Monday, December 21, 2015

The Lola Florencia Birthing Home


 

What would you do if you had been praying about starting a clinic for years and suddenly you receive an email from an old missionary friend and she asks you if you would accept her donation of all of the necessary contents for a birthing clinic because she remembered a conversation she had with you about that very topic years earlier?  All we needed to supply was the building.  


Recognizing that God was in the middle of this, we accepted the offer in faith.  Moving quickly was mandatory.   Within a few days we had a plan to drive to Olongapo (about 10 hours away).  



We picked up beds, tables, oxygen tank, a birthing table, chairs for the waiting room,



 boxes of vitamins, birthing supplies, a stainless sink with a foot pump, pictures for the walls,  



information on how to apply for permits, Board of Health approved building specs, and a circular sign to put on the front of the building that we will construct. There was even a generator and an ambulance.  


And there is more!  God even provided us with a midwife and an assistant who will be supported by the donating ministry.  We will be able to offer free births to women in the area.

On the very day that we picked up our donation and gathered all of the necessary information to get certified and approved, a woman who was a midwife in the village for MANY years went to be with the Lord at the age of 101.  God, it appears, had even provided us with the name of the birthing center.  We will name if after Lola Florencia in honor of her years of service to the Aninuan community.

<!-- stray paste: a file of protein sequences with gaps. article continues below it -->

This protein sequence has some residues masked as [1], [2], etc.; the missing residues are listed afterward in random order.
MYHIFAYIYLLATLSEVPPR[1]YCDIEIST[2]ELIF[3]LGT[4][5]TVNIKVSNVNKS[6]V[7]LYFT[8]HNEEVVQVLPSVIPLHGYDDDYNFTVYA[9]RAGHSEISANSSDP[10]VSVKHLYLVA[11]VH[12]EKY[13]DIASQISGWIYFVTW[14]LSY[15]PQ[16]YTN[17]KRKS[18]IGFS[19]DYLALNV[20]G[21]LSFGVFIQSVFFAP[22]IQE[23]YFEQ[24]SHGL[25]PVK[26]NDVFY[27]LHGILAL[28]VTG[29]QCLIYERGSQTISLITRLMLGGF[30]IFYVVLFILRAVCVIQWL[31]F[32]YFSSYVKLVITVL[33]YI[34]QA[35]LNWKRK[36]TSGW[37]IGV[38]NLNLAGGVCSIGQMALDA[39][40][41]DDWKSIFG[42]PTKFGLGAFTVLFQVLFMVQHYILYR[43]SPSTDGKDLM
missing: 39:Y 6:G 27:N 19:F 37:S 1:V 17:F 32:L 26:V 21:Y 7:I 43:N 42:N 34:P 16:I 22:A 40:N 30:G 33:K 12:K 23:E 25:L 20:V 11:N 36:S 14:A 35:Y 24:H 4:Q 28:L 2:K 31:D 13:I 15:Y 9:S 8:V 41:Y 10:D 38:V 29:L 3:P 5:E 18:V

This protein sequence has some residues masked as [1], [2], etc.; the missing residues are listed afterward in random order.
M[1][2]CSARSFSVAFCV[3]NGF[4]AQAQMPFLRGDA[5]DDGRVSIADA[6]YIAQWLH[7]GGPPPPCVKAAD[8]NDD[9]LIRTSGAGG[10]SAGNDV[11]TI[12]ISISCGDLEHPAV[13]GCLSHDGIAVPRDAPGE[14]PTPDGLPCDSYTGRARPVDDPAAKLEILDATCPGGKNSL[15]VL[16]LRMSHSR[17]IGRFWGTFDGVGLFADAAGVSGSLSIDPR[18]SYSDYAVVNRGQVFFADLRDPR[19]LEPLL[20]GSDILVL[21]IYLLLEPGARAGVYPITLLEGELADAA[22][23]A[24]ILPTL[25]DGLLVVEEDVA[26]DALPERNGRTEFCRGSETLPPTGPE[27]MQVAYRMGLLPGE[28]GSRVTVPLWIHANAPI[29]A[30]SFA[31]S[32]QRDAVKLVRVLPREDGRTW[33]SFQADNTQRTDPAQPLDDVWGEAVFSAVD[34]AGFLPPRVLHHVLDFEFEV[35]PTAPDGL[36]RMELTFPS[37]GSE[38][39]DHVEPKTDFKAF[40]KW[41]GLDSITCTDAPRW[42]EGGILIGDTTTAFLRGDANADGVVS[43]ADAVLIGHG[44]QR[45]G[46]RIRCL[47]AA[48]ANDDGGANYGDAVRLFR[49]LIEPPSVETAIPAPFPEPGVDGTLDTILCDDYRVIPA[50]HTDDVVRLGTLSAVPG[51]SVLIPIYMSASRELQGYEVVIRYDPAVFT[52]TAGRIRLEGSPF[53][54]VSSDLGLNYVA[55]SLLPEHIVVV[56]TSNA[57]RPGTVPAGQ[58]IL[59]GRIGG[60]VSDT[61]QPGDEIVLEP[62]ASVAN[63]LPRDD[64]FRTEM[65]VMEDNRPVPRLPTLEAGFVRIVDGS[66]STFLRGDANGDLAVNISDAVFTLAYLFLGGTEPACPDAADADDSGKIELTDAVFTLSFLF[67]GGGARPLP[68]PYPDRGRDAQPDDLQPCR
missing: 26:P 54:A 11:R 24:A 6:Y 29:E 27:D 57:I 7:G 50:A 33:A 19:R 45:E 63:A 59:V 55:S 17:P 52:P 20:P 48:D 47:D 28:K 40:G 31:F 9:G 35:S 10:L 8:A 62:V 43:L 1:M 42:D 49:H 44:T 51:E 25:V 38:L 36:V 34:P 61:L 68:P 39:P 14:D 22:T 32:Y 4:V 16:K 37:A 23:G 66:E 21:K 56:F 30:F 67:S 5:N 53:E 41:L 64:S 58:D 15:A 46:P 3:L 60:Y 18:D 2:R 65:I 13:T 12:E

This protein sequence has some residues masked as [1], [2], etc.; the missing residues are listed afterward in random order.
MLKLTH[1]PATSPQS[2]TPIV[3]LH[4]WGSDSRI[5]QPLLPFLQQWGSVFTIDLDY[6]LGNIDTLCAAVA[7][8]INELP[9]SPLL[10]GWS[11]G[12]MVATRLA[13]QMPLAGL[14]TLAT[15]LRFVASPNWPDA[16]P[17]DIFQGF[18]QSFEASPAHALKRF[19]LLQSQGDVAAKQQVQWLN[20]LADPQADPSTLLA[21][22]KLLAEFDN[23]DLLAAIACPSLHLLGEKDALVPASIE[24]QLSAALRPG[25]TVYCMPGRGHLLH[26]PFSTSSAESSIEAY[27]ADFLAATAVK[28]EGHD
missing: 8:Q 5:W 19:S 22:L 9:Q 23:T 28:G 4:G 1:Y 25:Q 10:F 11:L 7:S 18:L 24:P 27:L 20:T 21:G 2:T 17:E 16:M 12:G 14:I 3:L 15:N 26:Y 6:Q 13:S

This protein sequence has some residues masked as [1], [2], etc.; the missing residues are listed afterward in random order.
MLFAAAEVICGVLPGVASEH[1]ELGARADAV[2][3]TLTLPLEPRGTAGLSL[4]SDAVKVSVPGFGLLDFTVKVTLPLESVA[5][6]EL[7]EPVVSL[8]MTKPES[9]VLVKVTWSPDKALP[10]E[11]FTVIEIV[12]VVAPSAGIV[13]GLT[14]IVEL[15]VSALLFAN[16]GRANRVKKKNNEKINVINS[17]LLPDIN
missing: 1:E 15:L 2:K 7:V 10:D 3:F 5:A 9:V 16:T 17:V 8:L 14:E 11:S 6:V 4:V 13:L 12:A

The midwife's assistant, Meddie, is the sister of the original bracelet maker that the Kuhlows met on the beach in 1997 and the grand daughter of Lola Florencia. The birthing center donation was designed to allow Meddie to return to her family after being away for 5 years.  Her husband was killed several years ago in a motorcycle accident.  After that, Meddie intended to work aboard to be able to support her four children.  (A common thing to do.)  In an effort to keep her safer than working abroad, she was employed by the woman who ran the birthing center in Olongapo, Vicki Penwell.  She wouldn't be home, but at least she would be safe.


Meddie's four children have been living near family in Aninuan during her employment in Olongapo.  Three days before she was to return home, during a typhoon, her eldest son who was 21 was electrocuted after touching a wire on a generator owned by his employer.  He went there to charge his cell phone during the storm. He was the bread winner of the family for years already.  Such a sad beginning for what was to be a long awaited family reunion.  Still her faith is strong and she feels blessed to be home with her children again. 


She will start working with us soon to apply for permits and certifications that we need in order to open the birthing home.  Our next step is to finalize a design for the building.

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